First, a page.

How to measure architectural technical debt?
My company (ABB) conducted a survey among hundreds of developers, architects, and product managers, asking about the source of technical debt in their products. Many participants pointed to “poor architecture choices” as an important source for technical debt claiming that they do not have repeatable process to deal with such issues. The presence of poor architecture choices first needs to be established in an objective manner. Then costs and potential benefits for addressing the item need to be associated with each debt items. Afterwards a prioritization for repaying the architectural debt items can be made.
How to measure architectural technical debt reliably, objectively, and in a repeatable manner?
As architectural documentation is often not in a good condition to be analyzed, the source code and the architects and developers themselves are usually the best information source for measuring architectural debt. Existing source code analysis tools (e.g., SonarQube, NDepend, etc.) only include a few architectural metrics (Survey of Metrics), and mainly focus on design-level issues. We have extended and applied such tools on large-scale ABB software systems with varying results (IEEE Software 2013).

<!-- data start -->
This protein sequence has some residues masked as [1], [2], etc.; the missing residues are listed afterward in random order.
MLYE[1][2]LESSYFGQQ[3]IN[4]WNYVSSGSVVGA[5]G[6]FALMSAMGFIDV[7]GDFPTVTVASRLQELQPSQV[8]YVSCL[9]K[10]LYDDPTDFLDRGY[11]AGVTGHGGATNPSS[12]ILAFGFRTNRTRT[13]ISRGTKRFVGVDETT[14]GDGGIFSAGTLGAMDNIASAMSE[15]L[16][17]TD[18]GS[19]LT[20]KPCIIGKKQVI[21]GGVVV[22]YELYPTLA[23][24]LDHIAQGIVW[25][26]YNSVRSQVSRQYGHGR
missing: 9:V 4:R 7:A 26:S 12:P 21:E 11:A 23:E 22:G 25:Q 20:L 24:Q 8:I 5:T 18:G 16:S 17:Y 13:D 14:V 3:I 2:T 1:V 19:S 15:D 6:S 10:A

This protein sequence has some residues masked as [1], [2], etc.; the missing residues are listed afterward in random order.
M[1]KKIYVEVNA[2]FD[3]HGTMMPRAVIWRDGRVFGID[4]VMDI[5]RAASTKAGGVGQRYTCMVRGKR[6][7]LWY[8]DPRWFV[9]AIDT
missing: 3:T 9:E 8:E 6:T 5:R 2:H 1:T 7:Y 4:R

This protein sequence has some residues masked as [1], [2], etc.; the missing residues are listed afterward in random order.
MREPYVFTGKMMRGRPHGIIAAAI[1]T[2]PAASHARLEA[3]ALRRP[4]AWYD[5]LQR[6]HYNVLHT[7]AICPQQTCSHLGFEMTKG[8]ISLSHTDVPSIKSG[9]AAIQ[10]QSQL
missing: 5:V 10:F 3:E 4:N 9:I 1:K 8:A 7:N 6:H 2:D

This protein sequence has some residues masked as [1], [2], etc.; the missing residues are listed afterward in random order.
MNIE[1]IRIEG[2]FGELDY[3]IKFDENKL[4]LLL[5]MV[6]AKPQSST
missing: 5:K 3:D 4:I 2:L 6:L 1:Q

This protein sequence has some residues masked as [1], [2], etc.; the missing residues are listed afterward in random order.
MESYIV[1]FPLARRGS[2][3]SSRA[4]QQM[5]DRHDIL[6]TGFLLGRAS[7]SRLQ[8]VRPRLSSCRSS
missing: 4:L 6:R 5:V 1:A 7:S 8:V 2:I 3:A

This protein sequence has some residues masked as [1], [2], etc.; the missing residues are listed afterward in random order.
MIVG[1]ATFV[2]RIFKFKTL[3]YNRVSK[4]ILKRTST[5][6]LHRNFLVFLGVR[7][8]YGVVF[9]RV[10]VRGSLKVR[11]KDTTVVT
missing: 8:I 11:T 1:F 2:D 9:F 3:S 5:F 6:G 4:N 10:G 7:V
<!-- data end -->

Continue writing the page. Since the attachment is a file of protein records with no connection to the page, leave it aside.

We have also worked on formal structural architecture models (IEEE Software 2011), as well as on formal architecture decision models, as a prerequisite for automated technical debt analysis (WICSA 2014, WICSA 2015, available as Open Source at CodePlex and GitHub).
To interview architects about technical debt, ATAM workshops have proven to be a useful tool to overcome a lack of communication that often leads to technical debt.
Architecture metrics for source code which are proposed in literature (e.g., Sakar2007, Bouwers2009) often require some subjective parameters as input therefore the metric values may not be comparable across products. Architecture decisions that are not or only indirectly captured in source code, e.g., the choice of a third-party library or the architectural constraints to assure conceptual integrity, are difficult to capture and analyze for architectural debt. Some case studies on architectural debt have been carried out (Bouwers2013, Martini2015).
More and better architecture metrics need to be established and validated for source code, design documents and requirements. Community benchmarks based on Open Source Systems could help improving existing metrics.
To analyze the technical debt coming out of poor architecture decisions, there is a need to capture decisions more formally, without overwhelming the users. Technical debt analysis tools for such models incorporating software economic models would be the next step.